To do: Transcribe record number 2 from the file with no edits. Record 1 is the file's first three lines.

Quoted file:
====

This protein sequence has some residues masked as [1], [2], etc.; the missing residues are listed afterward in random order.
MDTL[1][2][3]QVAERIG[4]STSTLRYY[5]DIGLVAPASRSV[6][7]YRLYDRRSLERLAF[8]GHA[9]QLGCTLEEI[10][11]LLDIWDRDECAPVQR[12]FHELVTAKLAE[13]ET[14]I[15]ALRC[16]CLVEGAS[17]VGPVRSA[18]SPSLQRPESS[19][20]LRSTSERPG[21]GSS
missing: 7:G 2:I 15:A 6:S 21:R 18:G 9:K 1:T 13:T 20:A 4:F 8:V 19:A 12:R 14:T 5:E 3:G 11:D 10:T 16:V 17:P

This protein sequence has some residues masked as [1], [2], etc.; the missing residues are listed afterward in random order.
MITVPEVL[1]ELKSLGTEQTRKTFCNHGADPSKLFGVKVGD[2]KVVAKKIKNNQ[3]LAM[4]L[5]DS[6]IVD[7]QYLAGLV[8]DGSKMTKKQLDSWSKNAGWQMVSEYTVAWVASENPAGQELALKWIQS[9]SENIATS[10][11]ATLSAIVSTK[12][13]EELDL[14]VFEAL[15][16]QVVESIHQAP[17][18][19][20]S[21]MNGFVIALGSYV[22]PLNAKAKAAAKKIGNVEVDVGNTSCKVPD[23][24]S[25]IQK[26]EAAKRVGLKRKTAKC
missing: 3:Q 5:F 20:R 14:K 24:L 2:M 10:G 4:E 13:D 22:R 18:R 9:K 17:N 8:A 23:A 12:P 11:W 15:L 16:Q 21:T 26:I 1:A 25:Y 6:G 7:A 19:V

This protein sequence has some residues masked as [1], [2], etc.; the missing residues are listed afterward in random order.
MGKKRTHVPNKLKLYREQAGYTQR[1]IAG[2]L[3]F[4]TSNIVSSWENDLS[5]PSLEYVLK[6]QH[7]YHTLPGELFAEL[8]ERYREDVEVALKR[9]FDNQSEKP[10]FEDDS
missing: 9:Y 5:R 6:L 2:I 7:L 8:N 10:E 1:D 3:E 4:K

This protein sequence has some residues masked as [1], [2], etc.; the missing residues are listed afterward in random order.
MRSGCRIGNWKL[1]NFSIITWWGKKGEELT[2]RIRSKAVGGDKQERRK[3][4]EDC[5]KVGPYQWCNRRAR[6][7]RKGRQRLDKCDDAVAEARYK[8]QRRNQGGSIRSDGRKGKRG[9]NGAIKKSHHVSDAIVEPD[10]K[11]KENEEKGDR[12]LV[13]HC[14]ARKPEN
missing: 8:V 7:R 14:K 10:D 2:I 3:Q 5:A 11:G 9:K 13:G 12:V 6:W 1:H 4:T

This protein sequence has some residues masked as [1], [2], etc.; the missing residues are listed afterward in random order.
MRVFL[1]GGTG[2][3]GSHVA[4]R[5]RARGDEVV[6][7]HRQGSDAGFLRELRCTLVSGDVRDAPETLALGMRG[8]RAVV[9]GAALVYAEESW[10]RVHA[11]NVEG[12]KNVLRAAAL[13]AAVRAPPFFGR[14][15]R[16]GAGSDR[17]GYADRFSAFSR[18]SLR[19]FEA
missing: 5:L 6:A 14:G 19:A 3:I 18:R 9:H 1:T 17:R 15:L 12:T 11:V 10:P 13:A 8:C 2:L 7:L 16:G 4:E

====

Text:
This protein sequence has some residues masked as [1], [2], etc.; the missing residues are listed afterward in random order.
MITVPEVL[1]ELKSLGTEQTRKTFCNHGADPSKLFGVKVGD[2]KVVAKKIKNNQ[3]LAM[4]L[5]DS[6]IVD[7]QYLAGLV[8]DGSKMTKKQLDSWSKNAGWQMVSEYTVAWVASENPAGQELALKWIQS[9]SENIATS[10][11]ATLSAIVSTK[12][13]EELDL[14]VFEAL[15][16]QVVESIHQAP[17][18][19][20]S[21]MNGFVIALGSYV[22]PLNAKAKAAAKKIGNVEVDVGNTSCKVPD[23][24]S[25]IQK[26]EAAKRVGLKRKTAKC
missing: 3:Q 5:F 20:R 14:K 24:L 2:M 10:G 4:E 13:D 22:R 18:R 9:K 17:N 8:A 23:A 12:P 11:W 15:L 16:Q 21:T 26:I 1:A 25:Y 6:G 7:A 19:V